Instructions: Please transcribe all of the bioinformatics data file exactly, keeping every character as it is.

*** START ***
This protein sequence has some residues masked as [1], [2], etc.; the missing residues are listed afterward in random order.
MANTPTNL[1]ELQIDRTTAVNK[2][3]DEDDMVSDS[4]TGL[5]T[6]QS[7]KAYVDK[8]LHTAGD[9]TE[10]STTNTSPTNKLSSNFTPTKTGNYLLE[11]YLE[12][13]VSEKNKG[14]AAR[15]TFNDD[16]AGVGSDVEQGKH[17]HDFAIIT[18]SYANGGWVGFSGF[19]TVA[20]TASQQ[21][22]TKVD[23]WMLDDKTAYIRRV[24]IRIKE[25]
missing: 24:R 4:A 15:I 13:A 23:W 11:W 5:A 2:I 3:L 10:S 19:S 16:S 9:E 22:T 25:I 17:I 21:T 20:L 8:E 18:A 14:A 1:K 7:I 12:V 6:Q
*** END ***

This protein sequence has some residues masked as [1], [2], etc.; the missing residues are listed afterward in random order.
MANTPTNL[1]ELQIDRTTAVNK[2][3]DEDDMVSDS[4]TGL[5]T[6]QS[7]KAYVDK[8]LHTAGD[9]TE[10]STTNTSPTNKLSSNFTPTKTGNYLLE[11]YLE[12][13]VSEKNKG[14]AAR[15]TFNDD[16]AGVGSDVEQGKH[17]HDFAIIT[18]SYANGGWVGFSGF[19]TVA[20]TASQQ[21][22]TKVD[23]WMLDDKTAYIRRV[24]IRIKE[25]
missing: 24:R 4:A 15:I 13:A 23:W 11:W 5:A 2:I 3:L 10:S 19:S 16:S 9:E 22:T 25:I 17:I 21:T 20:L 8:E 18:A 14:A 1:K 7:I 12:V 6:Q